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Sovietizing America: How Sustainable Development Crushes the Individual

Sovietizing America: How Sustainable Development Crushes the Individual

March 29, 2011

April/May 2005 -- An unrecognized threat to the liberty and prosperity of each American has spread throughout the country, taking root in every state and county. Its current and most serious manifestation was fashioned by an international organization with the explicit goal of replacing the autonomy of individuals over their own land with a collectivist control system that ultimately destroys the natural rights of each citizen. Its weapons for limiting liberty include councils that are similar to the institution of "soviets" that were pioneered by the communists who once controlled Russia. And yet most Americans see it as a well-meaning attempt to create a cleaner, better planet.

Agenda 21 is the guidebook to implementing "Sustainable Development" which is a comprehensive concept for human management adopted by the United Nations summit in Rio de Janeiro in 1992. The land use element of Agenda 21 is implemented in the United States under labels like "Smart Growth," "Comprehensive Planning," "Growth Management," or "Community Visioning." It uses American political activists, politicians, academics, government agencies, non governmental organizations, non profits and "collaborative business" to foster a new economic system; so-called "public-private partnerships." As a result a new form of governance is emerging that is evolving outside the bounds of the preexisting legal and Constitutional framework. Non-elected councils are intended to manage all private property. This restructure is designed to restrict the owner's rights to the use and enjoyment of his property. It is crucial that citizens recognize the nature of this threat to American individualism if they are to break the political stranglehold that these new soviets place on our liberties.


In a free society political institutions are constructed to protect the fundamental rights of individuals—including property rights—both from the initiation of force and fraud by other individuals and from the political regime itself. One means by which government is restrained is through voting. Citizens vote for lawmakers including members of the U.S. Congress, state legislatures, county commissions, or city councils. They vote for executive branch members, including the president, governors, mayors, and county executives. Legislative deliberations are open to the public and votes of elected officials are matters of public record. Ultimately if lawmakers or members of the executive branch do not satisfy the voters, they are voted out at regularly scheduled elections.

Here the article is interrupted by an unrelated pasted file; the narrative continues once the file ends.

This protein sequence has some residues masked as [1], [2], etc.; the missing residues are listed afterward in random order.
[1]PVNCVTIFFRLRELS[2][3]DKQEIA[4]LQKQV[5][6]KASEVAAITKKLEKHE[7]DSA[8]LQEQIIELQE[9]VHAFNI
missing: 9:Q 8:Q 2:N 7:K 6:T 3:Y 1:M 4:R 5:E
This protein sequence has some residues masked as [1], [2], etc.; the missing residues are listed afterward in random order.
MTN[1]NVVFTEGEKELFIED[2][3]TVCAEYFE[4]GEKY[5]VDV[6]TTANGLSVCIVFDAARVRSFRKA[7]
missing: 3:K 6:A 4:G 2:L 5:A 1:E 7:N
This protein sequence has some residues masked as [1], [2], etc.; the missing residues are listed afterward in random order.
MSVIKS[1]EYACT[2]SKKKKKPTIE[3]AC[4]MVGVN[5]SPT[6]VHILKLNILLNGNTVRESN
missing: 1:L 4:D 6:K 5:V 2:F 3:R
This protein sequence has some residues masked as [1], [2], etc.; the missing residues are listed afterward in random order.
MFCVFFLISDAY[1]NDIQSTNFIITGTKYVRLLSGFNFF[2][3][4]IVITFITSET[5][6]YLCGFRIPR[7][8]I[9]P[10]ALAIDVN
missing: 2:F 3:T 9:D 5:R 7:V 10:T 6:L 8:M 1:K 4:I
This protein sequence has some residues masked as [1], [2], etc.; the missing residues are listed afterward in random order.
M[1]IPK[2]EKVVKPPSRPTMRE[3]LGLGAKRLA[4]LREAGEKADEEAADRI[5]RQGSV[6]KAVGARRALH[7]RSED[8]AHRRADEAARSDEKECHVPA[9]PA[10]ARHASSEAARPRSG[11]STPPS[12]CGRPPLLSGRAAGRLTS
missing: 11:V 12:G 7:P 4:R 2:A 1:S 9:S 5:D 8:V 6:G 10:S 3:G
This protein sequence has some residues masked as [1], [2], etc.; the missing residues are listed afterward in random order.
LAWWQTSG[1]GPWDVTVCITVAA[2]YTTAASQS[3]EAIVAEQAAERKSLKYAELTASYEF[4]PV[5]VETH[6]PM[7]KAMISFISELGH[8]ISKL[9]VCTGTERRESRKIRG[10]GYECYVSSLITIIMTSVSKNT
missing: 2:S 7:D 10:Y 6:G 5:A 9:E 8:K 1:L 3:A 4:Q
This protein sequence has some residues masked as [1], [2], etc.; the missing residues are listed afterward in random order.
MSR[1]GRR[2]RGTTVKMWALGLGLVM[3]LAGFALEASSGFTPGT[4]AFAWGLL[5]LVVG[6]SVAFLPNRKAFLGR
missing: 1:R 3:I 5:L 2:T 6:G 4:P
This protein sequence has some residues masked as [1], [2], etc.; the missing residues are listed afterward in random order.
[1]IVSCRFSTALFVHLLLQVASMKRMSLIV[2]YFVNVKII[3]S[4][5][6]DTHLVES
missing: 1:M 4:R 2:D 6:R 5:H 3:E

Unrestrained democracy and concentrated and centralized powers endanger liberty. That is why the U.S. Constitution assigns limited and enumerated powers to the federal government. This concept forms the framework for the American experience—government exists to protect individual rights by application of the principles of equal justice. That is why the powers of government—executive, legislative and judicial—are separated and limited. America's Founders intentionally made it difficult for majorities to violate the natural rights of a minority including when the minority is but one person.

A major problem especially since World War Two has been the abrogation by legislators of their lawmaking authority to non elected regulatory bureaucracies. The rule-makings by these bureaucracies do not receive the kind of attention and are not subject to the kind of checks that restrain lawmakers. Yet some checks still exist; proposed rules must be posted, public hearings must be held, and agencies are subject to restrictions imposed by legislatures such as requirements for cost-benefit analyses. But this problem of abrogation grows worse, with "regional" bureaucracies joining the effort.

The checks have become impractical and ineffective. Even at the local level, the volume of "vision" meetings, legal postings, public hearings, and public comments results in voluminous rule-making that would require legions of citizens to even monitor and report the activities.


Many of the modern assaults on private property have been in the name of environmentalism, and it is no secret that many advocates of such policies are not merely trying to produce a cleaner planet but, rather, the elimination of free enterprise and of ridding much of the planet and America of the presence of human beings.

The Agenda contains socialist class warfare assumptions couched in environmentalist language.

Assaults on land use have taken a new, dangerous form thanks to the federal government's adoption, by executive order, of the United Nations' "Sustainable Development" (Agenda 21) initiative. Sustainable Development requires a much more systematic program, directed in accordance with a globally arranged central plan, than heretofore is found in the local or even federal regulations. The term, Sustainable Development, was defined in the Bruntland Report, Our Common Future, at the U.N.'s World Commission on Environment and Development as, "Development that meets the needs of the present without compromising the ability of future generations to meet their own needs." That report set the groundwork for the U.N. Conference on Environment and Development or Rio Earth Summit in 1992 at which 178 governments, including the United States, agreed to Agenda 21. This Agenda and many documents that followed, offered a detailed description of the policies that would allegedly result in "sustainable development."

The Agenda contained the usual socialist class warfare assumptions but couched it in environmentalist language. For example, chapter 4 explains that, "Excessive demands and unsustainable lifestyles among the richer segments of humanity place immense stress on the environment. The poorer segments, meanwhile, are unable to meet food, health-care, shelter and educational needs. This pattern, which aggravates poverty in the world, is a matter of grave concern."